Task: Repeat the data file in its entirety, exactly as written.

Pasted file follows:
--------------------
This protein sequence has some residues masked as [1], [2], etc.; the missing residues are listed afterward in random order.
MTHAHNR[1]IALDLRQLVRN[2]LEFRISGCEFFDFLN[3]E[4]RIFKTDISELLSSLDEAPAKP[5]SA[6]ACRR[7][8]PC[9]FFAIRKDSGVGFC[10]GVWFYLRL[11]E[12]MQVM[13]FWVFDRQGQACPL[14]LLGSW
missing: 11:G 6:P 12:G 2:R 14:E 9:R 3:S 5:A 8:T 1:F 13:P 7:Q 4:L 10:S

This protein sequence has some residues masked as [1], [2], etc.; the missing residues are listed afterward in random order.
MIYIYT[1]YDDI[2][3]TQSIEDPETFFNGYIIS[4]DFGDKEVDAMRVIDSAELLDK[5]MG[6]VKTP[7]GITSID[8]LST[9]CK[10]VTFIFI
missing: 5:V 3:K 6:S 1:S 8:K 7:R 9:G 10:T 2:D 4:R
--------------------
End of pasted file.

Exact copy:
This protein sequence has some residues masked as [1], [2], etc.; the missing residues are listed afterward in random order.
MTHAHNR[1]IALDLRQLVRN[2]LEFRISGCEFFDFLN[3]E[4]RIFKTDISELLSSLDEAPAKP[5]SA[6]ACRR[7][8]PC[9]FFAIRKDSGVGFC[10]GVWFYLRL[11]E[12]MQVM[13]FWVFDRQGQACPL[14]LLGSW
missing: 11:G 6:P 12:G 2:R 14:E 9:R 3:S 5:A 8:T 1:F 13:P 7:Q 4:L 10:S

This protein sequence has some residues masked as [1], [2], etc.; the missing residues are listed afterward in random order.
MIYIYT[1]YDDI[2][3]TQSIEDPETFFNGYIIS[4]DFGDKEVDAMRVIDSAELLDK[5]MG[6]VKTP[7]GITSID[8]LST[9]CK[10]VTFIFI
missing: 5:V 3:K 6:S 1:S 8:K 7:R 9:G 10:T 2:D 4:R